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Why is sex taboo despite Islam’s long tradition of erotica?

Credit: Minneapolis Institute of Art |


What is pleasure?

Does pleasure mean something different to everybody?

What makes a woman attractive?

What makes a man attractive?

Why don’t we Muslims talk about sex, attraction, and pleasure?

Why are we Muslims, in the West, surprised when we see Muslim women demand sexual pleasure?


While pondering these questions, I started researching the expression “sex and pleasure among Muslims”. To my delight, I found the book The Muslimah Sex Manual: A Halal Guide to Mind Blowing Sex by Umm Muladhat on Amazon. I got the book in less than two days, thanks to my Amazon Prime membership. I carefully opened the thin bag to find a thinner book. Glancing at the title, I tried to the pleasure of reading the words “Muslimah”, and “Mindblowing Sex” in the same sentence. I browsed the book. “Enjoy sex for itself,” I read. “ … worrying about orgasming during sex diminishes your pleasure. You’ll be focusing on what’s not happening rather than enjoying what is. Relax, enjoy the pleasure.”

I was utterly shocked to see a Muslim woman write about sex and sexual scenes with such openness and forwardness. I live in the United States, where sex and porn are a few touches away. Sex scenes, porn sites, and sexual images are readily available at a fingertip.

When I first posted a short story, merely a synopsis of the book, a few years ago, I received more than 10,800 hits within 48 hours of making the post live. For Goltune, the best click rate for the stories we post is usually between 560 to 780. Tthat happens within the first 5 days when stories get released. But, a 1400 % increase in the site’s viewership for a single story about ‘sex’ was both surprising and confirming. This was then, a few years ago.

Porn sites get more visits than Netflix, Amazon, & Twitter, combined!

New research shows that people do not search for “sex” anymore. “Porn” is the new keyword. I think we’ve passed through the age of sex and intimacy, and now we are swimming in the concept of hard-core pleasure. Porn sites get more visits than Netflix, Amazon, and Twitter, combined each month, according to the new porn website Paint Bottle. So, I started questioning myself about my surprise, back then, and now that I write this piece.

My surprise was warranted. Although the Muslim world is widely dispersed and incredibly diverse, Muslim cultural critics and scholars, mostly men, are reticent about sex talk, especially in the public discourse. And, when sex does come up, it is often within the context of modesty, gender segregation, marriage counseling, or private talks on pure sexual mechanics wrapped around heteronormative values.

Nedjma, the North African Muslim author of the erotic novel The Almond: The Sexual Awakening of a Muslim Women (2004), used the pseudonym to minimize the impact of blowback from her book. Nedjma openly criticized modern Muslims’ takes on sexual discourse as ‘disfigured.’ In the New York Times Book Review, the editor explains that “Nedjama appears to have been motivated by more than a desire to titillate ….she wanted both to celebrate the body as an expression of life and to strike a blow against the centuries-old repression of Muslim women.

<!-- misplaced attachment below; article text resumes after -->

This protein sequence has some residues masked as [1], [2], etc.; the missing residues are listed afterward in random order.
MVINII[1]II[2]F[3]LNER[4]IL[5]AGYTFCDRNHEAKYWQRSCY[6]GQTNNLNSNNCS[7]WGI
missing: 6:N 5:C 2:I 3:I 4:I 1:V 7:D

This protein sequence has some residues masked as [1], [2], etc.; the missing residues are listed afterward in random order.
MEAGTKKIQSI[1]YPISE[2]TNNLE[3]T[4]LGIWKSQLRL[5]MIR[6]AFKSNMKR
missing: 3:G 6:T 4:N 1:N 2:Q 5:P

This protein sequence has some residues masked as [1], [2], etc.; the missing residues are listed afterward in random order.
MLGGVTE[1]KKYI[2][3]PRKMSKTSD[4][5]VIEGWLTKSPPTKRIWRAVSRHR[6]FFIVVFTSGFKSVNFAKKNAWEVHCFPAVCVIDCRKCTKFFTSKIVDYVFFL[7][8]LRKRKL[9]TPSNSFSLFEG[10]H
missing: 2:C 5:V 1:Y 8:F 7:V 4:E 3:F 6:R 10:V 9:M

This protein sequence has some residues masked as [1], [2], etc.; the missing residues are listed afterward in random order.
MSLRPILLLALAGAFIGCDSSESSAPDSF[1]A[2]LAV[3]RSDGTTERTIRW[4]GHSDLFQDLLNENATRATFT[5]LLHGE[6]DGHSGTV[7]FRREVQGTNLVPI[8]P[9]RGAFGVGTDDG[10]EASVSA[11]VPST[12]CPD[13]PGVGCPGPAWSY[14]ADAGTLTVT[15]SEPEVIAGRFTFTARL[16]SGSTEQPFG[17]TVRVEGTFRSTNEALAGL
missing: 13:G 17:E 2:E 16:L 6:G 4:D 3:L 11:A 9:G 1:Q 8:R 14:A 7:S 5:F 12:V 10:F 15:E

But, is Islam, and are Muslims in general, sexually repressed?

Painting by Iranian Riza‑yi ‘Abbasi | The Lovers | The Metropolitan Museum of Arts | During Shah Safavi (1629-46)

Starting in the 9th Century, Muslim intellectuals such as the Baghdadi scholar Al-Jahiz, and the physician Al-Razi, known for his study of smallpox and measles, developed a stream of studies of sexology literature called ‘ilm al-bah,’ Arabic for “Knowledge of Coitus”. In the book, the scholars offer rundowns of penetrative and non-penetrative sex positions and acts, aphrodisiacs, and proposed penis enlargement and vaginal tightening products, as well as comprehensive guides to coital etiquette.

The Perfumed Garden of Sensual Delight is a book of sexual eroticism that was compiled by a Muslim scholar Al-Nefzawi in the 15th century under the ruler of Tunis. Even within key Quranic verses, Prophet Mohammad believed women have a right to sexual pleasure, and their husbands should fulfill that right if they can. If a woman isn’t getting sexual satisfaction at least once every four months when she has a partner and wants to have sex, interpreters say, she has grounds to divorce him and seek a more sexually giving and compatible partner.

I find it fascinating that people like Umm Muldahat and Nedjma have to write their books on sexual intimacy and eroticism under a pseudonym, while early Islamic scholars could debate sex positions and sex products to enhance sexual pleasure. Or, Muslim women in the early days of Islam could can divorce a bad lover during early Islam and yet, I get ‘utterly’ surprised to see Muslims talk about sex, even today, in the United States of America.


Happy Valentine’s Day!

Sara Jamshidi


The resource I used for this story is from this write up.

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